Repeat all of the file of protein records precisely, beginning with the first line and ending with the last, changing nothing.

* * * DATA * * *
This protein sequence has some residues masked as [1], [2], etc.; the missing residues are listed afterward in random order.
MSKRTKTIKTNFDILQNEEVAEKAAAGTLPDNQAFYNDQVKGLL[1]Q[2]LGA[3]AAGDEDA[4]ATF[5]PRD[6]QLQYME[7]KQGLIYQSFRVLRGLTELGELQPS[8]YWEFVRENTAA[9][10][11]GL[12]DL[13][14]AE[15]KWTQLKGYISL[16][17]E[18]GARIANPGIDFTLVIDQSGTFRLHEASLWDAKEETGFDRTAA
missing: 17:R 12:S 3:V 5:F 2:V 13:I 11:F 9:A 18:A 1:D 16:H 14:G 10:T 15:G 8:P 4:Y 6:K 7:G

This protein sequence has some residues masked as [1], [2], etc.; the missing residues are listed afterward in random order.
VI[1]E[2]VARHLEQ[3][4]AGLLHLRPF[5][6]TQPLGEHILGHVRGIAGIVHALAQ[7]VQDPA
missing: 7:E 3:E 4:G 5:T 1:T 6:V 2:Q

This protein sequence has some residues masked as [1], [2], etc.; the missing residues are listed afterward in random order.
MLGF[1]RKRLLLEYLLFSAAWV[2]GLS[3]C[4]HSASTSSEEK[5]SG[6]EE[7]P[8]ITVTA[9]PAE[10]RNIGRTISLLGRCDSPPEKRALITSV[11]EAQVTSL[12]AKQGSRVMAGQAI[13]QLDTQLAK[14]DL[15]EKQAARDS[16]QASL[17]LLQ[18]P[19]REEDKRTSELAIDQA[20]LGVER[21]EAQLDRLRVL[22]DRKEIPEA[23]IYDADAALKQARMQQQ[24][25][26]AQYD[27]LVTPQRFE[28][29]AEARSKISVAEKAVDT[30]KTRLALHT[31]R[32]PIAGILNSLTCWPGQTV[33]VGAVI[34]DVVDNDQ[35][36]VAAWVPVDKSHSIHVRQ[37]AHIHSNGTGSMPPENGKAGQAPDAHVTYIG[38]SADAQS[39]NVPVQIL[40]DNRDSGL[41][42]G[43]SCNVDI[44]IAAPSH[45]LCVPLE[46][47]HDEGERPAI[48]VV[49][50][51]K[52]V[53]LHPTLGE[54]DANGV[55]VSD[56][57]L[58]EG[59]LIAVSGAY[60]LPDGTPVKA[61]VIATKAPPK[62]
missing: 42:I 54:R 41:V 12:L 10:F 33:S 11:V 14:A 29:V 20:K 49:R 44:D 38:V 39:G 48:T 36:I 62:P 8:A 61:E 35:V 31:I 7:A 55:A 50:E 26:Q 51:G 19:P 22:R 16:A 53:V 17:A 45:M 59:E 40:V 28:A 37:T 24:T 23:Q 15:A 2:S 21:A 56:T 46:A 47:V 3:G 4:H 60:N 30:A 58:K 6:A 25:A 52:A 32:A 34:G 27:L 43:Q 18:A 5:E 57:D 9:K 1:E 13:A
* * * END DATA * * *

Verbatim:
This protein sequence has some residues masked as [1], [2], etc.; the missing residues are listed afterward in random order.
MSKRTKTIKTNFDILQNEEVAEKAAAGTLPDNQAFYNDQVKGLL[1]Q[2]LGA[3]AAGDEDA[4]ATF[5]PRD[6]QLQYME[7]KQGLIYQSFRVLRGLTELGELQPS[8]YWEFVRENTAA[9][10][11]GL[12]DL[13][14]AE[15]KWTQLKGYISL[16][17]E[18]GARIANPGIDFTLVIDQSGTFRLHEASLWDAKEETGFDRTAA
missing: 17:R 12:S 3:V 5:F 2:V 13:I 11:F 9:A 18:A 1:D 16:H 14:G 10:T 15:G 8:P 4:Y 6:K 7:G

This protein sequence has some residues masked as [1], [2], etc.; the missing residues are listed afterward in random order.
VI[1]E[2]VARHLEQ[3][4]AGLLHLRPF[5][6]TQPLGEHILGHVRGIAGIVHALAQ[7]VQDPA
missing: 7:E 3:E 4:G 5:T 1:T 6:V 2:Q

This protein sequence has some residues masked as [1], [2], etc.; the missing residues are listed afterward in random order.
MLGF[1]RKRLLLEYLLFSAAWV[2]GLS[3]C[4]HSASTSSEEK[5]SG[6]EE[7]P[8]ITVTA[9]PAE[10]RNIGRTISLLGRCDSPPEKRALITSV[11]EAQVTSL[12]AKQGSRVMAGQAI[13]QLDTQLAK[14]DL[15]EKQAARDS[16]QASL[17]LLQ[18]P[19]REEDKRTSELAIDQA[20]LGVER[21]EAQLDRLRVL[22]DRKEIPEA[23]IYDADAALKQARMQQQ[24][25][26]AQYD[27]LVTPQRFE[28][29]AEARSKISVAEKAVDT[30]KTRLALHT[31]R[32]PIAGILNSLTCWPGQTV[33]VGAVI[34]DVVDNDQ[35][36]VAAWVPVDKSHSIHVRQ[37]AHIHSNGTGSMPPENGKAGQAPDAHVTYIG[38]SADAQS[39]NVPVQIL[40]DNRDSGL[41][42]G[43]SCNVDI[44]IAAPSH[45]LCVPLE[46][47]HDEGERPAI[48]VV[49][50][51]K[52]V[53]LHPTLGE[54]DANGV[55]VSD[56][57]L[58]EG[59]LIAVSGAY[60]LPDGTPVKA[61]VIATKAPPK[62]
missing: 42:I 54:R 41:V 12:L 10:F 33:S 11:V 14:A 29:V 20:K 49:R 44:D 38:V 39:G 48:T 36:I 62:P 8:A 61:E 35:V 31:I 7:A 55:A 50:E 26:Q 51:G 19:P 22:R 16:A 53:V 17:A 45:M 59:E 40:V 28:A 37:T 24:T 23:Q 15:A 2:S 21:A 56:T 46:A 47:V 3:G 4:H 60:N 30:A 58:K 6:A 25:A 52:A 32:A 34:G 27:L 43:Q 18:A 5:E 57:D 9:K 1:E 13:A